The Etudes are rarely progarammed in recital halls. The most compelling available performance on record is by the London-based Hungarian pianist Peter Frankl, a scintillating retracing of Schumann’s rising excitement as he discovers the means that Beethoven puts at the disposal of future composers. I have never heard this set performed live and it’s now near the top of my wish-list. Frankl, who is 85 next month, still gives an occasional recital.

Other interpretations can be heard from the Frenchmen Simon Ghraichy (2019) and Eric Le Sage (2010), both distinctly different.



  • Greg Bottini says:

    I think you’re moving too far afield of the subject in your Beethoven project, Norman.
    Of course Liszt and Schumann both considered Beethoven a “God” of music. Duh! Their musics, throughout both of their careers, reflect numerous influences of Beethoven.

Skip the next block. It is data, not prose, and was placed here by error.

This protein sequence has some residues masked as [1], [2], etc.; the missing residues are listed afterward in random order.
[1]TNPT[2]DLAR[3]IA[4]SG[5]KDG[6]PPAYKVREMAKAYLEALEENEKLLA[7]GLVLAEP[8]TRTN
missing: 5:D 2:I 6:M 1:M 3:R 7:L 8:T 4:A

Liszt in particular was a Beethoven “worshipper”; he was the first to play all of Beethoven’s 32 piano sonatas in public. (In fact, Liszt essentially invented the modern piano recital.)
    But if you’re planning to start putting up variation sets or studies or works “in tribute to….” Beethoven in your vaunted survey, then stop. Just stop.
    Otherwise we’ll all be here until we expire from ennui.

    • John Borstlap says:

      It was equally Clara Wieck who invented the modern recital with her programs where the works were played more or less in chronological order and without embellishments. And without showwomanship and audience hysteria.

  • Edgar Self says: